As the SaaS technology market continues to evolve, consumers are expecting their applications to be able to talk to each other in increasingly complex ways. Downloading and uploading spreadsheets to transfer data between applications is no longer an acceptable onboarding experience. With competition for SaaS tools at an all-time high, prospects continually choose products that communicate and integrate with their existing tooling the best.
For these reasons, it’s no surprise that a new movement in the integrations space is taking hold: the move toward native integrations. But what are native integrations and how are they different from existing integration solutions? In this article, we’ll dive into this question to help you understand what native integrations are and why they’re so powerful.
Before we dive into the nuances of native integrations, let’s take a step back and try to build a more fundamental understanding of what an integration is. If you have a technical background and are already familiar with APIs and integrations, you can feel free to skip this section.
We call two SaaS systems integrated when they have some way to automatically pass information between them over the internet. Put another way, we’d call application A integrated with application B if there was a way for me to move data from one system to another without needing to download and upload a spreadsheet or enter information manually.
Most integrations happen through something called an Application Programming Interface or API. An API is really just a way for two computers to talk to each other and ask questions in a programmatic way (e.g., by using code!). If one of those computers is the computer that application A is running on and the other is the computer that application B is running on, then those two applications are integrated!
Here’s an example: let’s say that your company supports a Salesforce integration that allows your user to see their Salesforce Contacts in your product.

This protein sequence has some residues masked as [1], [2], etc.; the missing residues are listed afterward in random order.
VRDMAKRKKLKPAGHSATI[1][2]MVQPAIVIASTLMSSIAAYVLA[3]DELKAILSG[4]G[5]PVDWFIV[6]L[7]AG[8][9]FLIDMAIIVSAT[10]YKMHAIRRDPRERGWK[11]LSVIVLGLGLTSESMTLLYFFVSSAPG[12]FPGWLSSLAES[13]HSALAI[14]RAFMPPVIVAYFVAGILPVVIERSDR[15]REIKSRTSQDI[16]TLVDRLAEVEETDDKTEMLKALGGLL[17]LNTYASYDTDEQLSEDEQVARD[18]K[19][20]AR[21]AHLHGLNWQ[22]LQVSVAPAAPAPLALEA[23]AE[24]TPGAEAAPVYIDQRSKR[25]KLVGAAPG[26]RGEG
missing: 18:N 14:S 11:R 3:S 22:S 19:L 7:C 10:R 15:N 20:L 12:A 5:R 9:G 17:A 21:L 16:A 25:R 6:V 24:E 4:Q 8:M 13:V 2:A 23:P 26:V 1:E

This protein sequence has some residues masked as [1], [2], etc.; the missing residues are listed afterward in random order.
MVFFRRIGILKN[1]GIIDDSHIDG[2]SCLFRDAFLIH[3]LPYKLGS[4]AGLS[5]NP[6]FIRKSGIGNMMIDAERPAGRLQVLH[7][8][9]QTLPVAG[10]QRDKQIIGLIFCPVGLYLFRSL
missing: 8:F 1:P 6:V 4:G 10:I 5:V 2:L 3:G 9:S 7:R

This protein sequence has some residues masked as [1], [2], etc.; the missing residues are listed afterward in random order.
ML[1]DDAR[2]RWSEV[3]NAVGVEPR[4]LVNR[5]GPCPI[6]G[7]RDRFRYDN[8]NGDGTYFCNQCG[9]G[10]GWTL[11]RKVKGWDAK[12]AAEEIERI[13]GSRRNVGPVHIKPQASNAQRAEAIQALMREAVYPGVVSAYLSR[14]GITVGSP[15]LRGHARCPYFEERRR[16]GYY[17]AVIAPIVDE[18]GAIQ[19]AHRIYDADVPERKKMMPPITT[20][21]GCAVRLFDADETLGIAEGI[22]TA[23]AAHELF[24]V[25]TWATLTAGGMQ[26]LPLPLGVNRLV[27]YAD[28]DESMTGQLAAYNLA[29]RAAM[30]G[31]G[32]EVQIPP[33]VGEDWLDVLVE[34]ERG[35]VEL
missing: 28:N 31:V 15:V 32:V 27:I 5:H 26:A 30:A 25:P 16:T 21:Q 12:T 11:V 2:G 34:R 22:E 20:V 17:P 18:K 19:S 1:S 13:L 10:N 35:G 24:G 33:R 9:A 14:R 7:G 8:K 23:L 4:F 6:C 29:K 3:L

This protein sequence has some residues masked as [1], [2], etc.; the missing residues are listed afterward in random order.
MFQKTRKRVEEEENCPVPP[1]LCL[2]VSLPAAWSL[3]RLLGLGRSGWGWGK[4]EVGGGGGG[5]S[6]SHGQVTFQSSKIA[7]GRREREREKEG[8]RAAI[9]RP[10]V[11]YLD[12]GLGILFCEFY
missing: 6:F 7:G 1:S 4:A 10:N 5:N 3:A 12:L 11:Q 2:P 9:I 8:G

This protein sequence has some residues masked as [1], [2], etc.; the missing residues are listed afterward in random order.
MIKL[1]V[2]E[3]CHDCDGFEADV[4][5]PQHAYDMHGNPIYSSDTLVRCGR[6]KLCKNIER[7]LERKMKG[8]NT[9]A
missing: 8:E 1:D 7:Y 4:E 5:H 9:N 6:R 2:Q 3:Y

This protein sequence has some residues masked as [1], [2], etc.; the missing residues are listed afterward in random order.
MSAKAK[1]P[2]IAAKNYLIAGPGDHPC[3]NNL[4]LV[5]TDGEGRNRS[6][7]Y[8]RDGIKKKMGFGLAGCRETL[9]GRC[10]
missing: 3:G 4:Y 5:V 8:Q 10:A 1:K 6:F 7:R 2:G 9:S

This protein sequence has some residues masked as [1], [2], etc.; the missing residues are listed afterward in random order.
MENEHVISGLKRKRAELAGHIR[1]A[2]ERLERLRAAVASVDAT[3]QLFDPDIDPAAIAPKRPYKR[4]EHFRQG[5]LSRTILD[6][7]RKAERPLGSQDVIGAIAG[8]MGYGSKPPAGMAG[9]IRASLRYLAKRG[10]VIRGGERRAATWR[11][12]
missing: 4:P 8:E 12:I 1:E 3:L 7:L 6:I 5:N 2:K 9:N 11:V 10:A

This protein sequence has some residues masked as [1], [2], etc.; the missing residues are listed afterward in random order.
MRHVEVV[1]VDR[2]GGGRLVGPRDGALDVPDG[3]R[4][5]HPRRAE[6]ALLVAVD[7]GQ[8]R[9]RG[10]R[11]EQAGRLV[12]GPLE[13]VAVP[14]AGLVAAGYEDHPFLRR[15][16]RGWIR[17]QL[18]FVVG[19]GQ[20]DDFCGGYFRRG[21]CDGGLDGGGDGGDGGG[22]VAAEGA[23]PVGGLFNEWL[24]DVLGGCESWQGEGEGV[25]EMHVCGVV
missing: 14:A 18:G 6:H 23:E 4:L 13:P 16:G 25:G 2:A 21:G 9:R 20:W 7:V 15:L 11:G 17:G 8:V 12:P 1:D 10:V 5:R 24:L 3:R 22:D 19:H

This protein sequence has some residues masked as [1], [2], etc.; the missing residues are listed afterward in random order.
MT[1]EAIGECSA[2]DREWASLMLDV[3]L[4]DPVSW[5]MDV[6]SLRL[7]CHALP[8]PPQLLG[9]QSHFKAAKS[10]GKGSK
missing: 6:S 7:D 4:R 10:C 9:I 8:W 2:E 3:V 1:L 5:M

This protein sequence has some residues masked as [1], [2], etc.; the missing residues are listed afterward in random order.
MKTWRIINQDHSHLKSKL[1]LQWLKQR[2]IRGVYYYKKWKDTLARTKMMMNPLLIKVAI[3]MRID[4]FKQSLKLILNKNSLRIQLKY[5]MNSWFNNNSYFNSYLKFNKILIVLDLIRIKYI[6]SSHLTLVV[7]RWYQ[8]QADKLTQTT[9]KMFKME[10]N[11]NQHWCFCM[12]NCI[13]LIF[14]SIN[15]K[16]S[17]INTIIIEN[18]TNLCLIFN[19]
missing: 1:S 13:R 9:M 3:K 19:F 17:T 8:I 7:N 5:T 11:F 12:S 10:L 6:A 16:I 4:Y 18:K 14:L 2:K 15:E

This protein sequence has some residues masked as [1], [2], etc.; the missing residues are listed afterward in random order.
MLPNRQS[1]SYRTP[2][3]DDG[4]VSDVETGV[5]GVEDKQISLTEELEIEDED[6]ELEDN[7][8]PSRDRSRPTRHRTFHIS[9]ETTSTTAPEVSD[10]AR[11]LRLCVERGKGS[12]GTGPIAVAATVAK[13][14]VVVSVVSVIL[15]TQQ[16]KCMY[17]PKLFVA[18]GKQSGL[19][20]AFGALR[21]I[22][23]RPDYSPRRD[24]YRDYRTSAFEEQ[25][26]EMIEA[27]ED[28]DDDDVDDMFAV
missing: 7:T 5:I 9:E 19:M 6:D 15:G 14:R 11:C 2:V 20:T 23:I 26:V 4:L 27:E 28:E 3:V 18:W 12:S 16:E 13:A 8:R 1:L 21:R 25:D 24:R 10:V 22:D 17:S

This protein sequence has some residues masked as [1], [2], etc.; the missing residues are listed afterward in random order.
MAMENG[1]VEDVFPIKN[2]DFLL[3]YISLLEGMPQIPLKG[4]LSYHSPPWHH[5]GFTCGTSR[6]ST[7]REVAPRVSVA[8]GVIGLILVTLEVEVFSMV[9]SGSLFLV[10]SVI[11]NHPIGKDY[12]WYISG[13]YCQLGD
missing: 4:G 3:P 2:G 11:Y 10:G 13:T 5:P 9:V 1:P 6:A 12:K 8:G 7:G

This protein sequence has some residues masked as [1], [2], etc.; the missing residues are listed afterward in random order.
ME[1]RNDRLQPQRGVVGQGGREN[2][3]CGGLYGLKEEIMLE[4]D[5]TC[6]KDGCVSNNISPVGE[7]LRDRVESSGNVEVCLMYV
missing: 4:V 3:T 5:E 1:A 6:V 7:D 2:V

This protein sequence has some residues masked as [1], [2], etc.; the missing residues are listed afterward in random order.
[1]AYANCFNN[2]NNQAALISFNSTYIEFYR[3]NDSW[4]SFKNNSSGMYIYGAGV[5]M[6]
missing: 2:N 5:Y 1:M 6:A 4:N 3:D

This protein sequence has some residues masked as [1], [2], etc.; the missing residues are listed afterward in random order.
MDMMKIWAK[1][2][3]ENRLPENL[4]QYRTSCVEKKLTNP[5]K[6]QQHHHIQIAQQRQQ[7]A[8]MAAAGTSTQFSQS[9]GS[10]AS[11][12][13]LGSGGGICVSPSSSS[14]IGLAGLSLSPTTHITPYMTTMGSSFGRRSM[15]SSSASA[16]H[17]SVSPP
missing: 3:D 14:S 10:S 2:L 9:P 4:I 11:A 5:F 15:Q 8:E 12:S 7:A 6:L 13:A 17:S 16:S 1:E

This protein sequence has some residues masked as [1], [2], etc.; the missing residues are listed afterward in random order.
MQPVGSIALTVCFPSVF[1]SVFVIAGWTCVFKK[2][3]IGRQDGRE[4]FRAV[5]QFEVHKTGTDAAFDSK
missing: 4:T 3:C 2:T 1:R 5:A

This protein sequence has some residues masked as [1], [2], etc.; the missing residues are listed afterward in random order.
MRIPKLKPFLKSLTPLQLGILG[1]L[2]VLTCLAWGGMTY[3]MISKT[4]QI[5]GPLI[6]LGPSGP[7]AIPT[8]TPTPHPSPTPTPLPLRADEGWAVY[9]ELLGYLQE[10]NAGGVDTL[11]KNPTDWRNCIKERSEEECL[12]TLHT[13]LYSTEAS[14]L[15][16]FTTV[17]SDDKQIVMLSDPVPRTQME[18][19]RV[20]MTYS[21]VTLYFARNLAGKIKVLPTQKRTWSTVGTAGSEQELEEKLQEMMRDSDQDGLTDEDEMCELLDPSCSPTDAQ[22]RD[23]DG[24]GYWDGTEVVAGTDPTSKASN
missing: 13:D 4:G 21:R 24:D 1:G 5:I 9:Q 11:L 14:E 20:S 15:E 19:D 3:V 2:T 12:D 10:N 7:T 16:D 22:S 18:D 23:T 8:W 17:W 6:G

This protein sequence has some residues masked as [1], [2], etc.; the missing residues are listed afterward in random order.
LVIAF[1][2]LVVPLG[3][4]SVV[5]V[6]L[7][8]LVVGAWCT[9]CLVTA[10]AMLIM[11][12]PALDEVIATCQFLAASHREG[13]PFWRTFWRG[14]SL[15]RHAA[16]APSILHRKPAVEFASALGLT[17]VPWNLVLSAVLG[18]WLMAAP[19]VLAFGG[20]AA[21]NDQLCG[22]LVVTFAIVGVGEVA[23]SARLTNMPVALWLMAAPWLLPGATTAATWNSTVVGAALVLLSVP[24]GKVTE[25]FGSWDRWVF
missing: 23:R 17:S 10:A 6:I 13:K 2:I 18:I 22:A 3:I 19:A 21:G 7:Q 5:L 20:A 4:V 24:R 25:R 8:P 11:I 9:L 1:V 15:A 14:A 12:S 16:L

Here’s what’s roughly happening under the hood when your user tries to view their Contacts in your product. The arrows in the diagram below represent API calls and responses.
Nowadays, integrations can happen through a variety of methods, not just the way shown above. Salesforce, for instance, actually lets your developers write a little bit of code that will run on Salesforce’s computers and lets you show a part of your application inside of Salesforce.
However, API integrations are still by far the most popular and are what any of the integration platforms you’ve heard of support. When you hear the term integration throughout this article, you can assume we mean “two systems using a secure API to pass data back and forth”.
A native integration is an integration that’s built directly into your product without going through a 3rd party platform. Put another way, a native integration is just an API integration that your developers implement directly in-code in your product.
There’s a few very key reasons to build native integrations:
But native integrations aren’t all roses and sunshine. Native integrations are hard to build, for a variety of reasons:
If you’re curious, we explore this in much more depth in our article on why building native integrations is difficult.
While building native integrations can be difficult, the benefits often outweigh the costs. More and more companies are choosing to build native integrations for a variety of reasons including:
Read our last article for more information on why native integrations matter.
As an aside, Vessel is a platform that helps you build native integrations. We remove the typical headaches associated with building and maintaining native integrations by providing all the scaffolding and infrastructure (like pre-approved OAuth apps) you need to build native integrations. We’re a developer-first platform and we don’t limit what you can do with the downstream integration meaning you can build significantly deeper integrations than if you use other solutions.
If you’re interested in learning more, or just want to chat about anything integration related - don’t hesitate to reach out at email@example.com